Shapes of Constant Width

Introduction
Public summary: 

Why are wheels round? How do vending machines identify coins? Explore the answers to these questions by looking at some alternative shapes of constant width, maybe the circle isn't as unique as you first thought.

How do vending machines identify coins?
Useful information
Kit List: 

2 wooden rulers (there's a pair in the maths box however any two straight objects will do and only one needs to be movable)
Shapes of constant width (currently 4 black acrylic ones in a bag of 40mm width)
Some safety compasses to let people draw there own constant width shapes.

----------future make list-------
Some small wooden carts with axles to add cardboard wheels.
Some more acrylic shapes (a circle would be useful for comparison, just make sure its same size)
Bumpy road to demonstrate unusual wheels being non bumpy.
Sorting money box (see through) + coins (some foreign currency of similar width too)

Packing Away: 

Maths box

Explanation
Explanation: 

There's two main questions you may want to build up to asking in the experiment. You could only talk about one or both.

Why are wheels round?
Start by asking what shape wheels are, you should hopefully get fairly unanimous agreement they're circular. Ask if they've seen an other shapes of wheel in use? They may have seen square wheels in various comedies or on mythbusters. The issues are that it requires a lot of force to lift it when the whole side is in contact, using it as a roller for the rulers means one will bob, up and down, if you can even get it to roll.
Do you think the circle is the only roll-able shape like this? No, if you find a sufficiently large sided polygon you should be able to roll that with only a little difficulty. Notice the bobbing for this is slight, it's this lifting part that's difficult.
Try using the 2D shapes as rollers, you'll find that the shapes of constant width also make good rollers. They don't let the top ruler bob up and down at all, unlike squares and triangles. Why might this be?
Well you can see how they're made, we firstly draw a regular shape with an odd number of sides and then take a compass and place it at a corner, now find the opposite side by counting round the shape, there should be the same number of edges between the picked edge and the vertex (including the edge adjacent to the corner but not the picked one) one each side. We then use our compass to draw a circular arc through these points. So we're rounding off the edges, when one corner is in contact we've now made it so that it's constant width.
So how well will these shapes perform well as wheels? We've already seen they roll well. Try it on the cart.
What's the problem, our cart is now bobbing up and down, how is this different to the rolling situation? We've now attached the shapes in the centre to the axle, so we're now looking at the radius of the shape.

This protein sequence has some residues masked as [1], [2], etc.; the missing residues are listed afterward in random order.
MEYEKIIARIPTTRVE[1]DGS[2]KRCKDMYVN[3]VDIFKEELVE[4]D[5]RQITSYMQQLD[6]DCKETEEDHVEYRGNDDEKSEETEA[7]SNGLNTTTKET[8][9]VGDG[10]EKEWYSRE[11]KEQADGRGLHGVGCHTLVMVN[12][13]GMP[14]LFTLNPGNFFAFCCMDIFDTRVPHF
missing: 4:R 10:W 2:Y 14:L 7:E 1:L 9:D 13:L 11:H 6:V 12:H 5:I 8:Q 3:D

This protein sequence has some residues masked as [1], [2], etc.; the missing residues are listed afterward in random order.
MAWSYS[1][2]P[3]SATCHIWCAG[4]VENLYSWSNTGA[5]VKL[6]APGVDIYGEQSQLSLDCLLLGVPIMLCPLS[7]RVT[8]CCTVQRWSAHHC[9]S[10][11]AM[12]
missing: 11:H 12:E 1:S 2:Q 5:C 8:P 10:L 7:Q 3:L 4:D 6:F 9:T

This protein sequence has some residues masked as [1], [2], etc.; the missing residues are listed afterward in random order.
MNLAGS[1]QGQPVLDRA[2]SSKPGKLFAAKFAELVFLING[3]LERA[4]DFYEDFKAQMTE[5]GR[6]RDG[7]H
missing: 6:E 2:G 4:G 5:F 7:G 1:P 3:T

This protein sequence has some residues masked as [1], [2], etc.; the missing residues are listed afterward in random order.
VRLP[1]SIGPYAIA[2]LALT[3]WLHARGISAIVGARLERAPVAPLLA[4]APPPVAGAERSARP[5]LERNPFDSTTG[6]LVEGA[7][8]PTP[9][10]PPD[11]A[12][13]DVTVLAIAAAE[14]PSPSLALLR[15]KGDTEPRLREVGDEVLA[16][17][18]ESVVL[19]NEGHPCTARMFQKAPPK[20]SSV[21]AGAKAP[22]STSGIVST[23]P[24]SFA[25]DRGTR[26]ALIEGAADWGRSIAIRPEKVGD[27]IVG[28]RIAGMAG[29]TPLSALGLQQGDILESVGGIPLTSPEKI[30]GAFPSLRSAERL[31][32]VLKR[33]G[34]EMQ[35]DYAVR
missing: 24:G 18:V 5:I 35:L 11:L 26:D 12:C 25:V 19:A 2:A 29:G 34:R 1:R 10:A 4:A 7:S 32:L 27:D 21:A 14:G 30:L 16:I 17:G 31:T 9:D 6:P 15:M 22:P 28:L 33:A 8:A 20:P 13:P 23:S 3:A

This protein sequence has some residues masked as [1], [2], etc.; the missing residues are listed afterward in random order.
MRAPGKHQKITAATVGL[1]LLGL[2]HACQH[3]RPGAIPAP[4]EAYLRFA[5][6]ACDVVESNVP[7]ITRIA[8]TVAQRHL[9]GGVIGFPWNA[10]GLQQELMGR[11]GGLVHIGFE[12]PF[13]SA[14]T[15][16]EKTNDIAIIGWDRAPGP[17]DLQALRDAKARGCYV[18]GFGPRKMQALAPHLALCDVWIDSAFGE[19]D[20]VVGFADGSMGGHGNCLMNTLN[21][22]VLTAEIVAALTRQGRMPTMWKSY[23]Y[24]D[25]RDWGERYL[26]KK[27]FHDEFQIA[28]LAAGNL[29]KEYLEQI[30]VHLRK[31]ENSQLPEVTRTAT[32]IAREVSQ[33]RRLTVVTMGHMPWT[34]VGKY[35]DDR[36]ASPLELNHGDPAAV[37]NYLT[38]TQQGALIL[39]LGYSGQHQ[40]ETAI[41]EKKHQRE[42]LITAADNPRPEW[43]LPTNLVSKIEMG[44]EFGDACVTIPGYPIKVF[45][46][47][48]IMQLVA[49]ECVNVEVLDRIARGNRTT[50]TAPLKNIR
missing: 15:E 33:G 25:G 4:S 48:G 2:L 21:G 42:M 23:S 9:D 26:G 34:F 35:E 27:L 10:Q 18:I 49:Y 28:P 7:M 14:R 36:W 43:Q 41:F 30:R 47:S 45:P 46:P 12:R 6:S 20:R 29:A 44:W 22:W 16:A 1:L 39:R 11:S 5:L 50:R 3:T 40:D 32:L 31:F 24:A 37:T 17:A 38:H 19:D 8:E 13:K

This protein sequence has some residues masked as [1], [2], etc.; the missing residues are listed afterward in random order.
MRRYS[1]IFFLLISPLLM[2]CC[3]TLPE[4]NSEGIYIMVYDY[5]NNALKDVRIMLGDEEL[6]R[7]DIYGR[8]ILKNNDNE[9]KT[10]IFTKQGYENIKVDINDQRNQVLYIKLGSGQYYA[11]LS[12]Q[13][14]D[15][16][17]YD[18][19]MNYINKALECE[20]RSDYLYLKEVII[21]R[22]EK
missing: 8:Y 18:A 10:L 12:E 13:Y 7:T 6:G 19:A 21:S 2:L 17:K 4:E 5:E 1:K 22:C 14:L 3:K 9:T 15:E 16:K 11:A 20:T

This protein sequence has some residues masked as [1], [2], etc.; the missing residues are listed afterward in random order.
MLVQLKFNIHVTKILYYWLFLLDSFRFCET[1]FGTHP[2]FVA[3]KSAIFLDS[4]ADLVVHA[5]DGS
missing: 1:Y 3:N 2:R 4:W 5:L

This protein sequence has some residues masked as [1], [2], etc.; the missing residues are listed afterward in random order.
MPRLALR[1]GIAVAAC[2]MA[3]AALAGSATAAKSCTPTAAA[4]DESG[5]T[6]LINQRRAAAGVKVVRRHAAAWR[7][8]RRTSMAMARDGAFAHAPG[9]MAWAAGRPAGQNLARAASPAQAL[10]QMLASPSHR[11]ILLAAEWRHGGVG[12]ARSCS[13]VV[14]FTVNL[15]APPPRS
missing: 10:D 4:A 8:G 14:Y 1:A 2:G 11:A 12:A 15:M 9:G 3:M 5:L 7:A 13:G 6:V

The radius is the distance from a point on the edge to the centre.
The width is the distance between two parallel lines just touching the shape.
When we were rolling the height was the width, with wheels we're wanting the height to be the radius. These shapes don't have constant radius. In fact the only shape that does is the circle!
If you swap and use the bumpy road then are the circular wheels any good? No it's bumpy. People may object to the that being the wheels problem but what happens if all the roads are made like this. Can we find a non bumpy shape for it? Yes we can, there's a regular pattern to the surface so we need to find a shape so that the radius + the bump size after turning add up to a constant.
cf. http://faraday.physics.uiowa.edu/mech/1M20.65.htm

How do vending machines work? (If you have a money box you could use that instead)
When we put coins into a vending machine it manages to recognise what the value is. Ask people how you might go about doing that? People might think weight, it's relatively quick to recognise and we'd have to stop the coin, weigh it and the calculate. Maybe cameras and colour. How most actually do it is by measuring the width, but not all coins are round! Well that's a puzzle, surely the width is going to depend on how rotated the coin is. You'll notice coins like the 50p, 20p and new pound are actually slightly curved at the edges, this is so they have constant width. You can roll them between rulers. Looking at lots of coins you'll see the width is different on all of them, that's why coins are all different sized.

Risk Assessment
Date risk assesment last checked: 
Fri, 12/01/2018
Risk assesment checked by: 
Tdwebster
Date risk assesment double checked: 
Fri, 12/01/2018
Risk assesment double-checked by: 
Josh Garfinkel
Risk Assessment: 

Risks
1. Many things in experiment are tempting to put in mouth and choke on.
2. Wooden carts could splinter causing injury.
3. If allowing people scissors to make there own wheel they could cut themselves.
4. Stabbing with compass points.

Prevention
1. Watch small items, especially with small children.
2. If cart looks likely to break don't use it and return to box. Inspect before use. Cover with duct tape reduce likelihood of splinters.
3. Use safety scissors and keep any sharp scissors away from demonstrating area, if required place in box whenever not in use.
4. Use safety compasses and keep sharp compasses away from demo area, if required place in box when not in use.

If accident happens
All. Call first aider.

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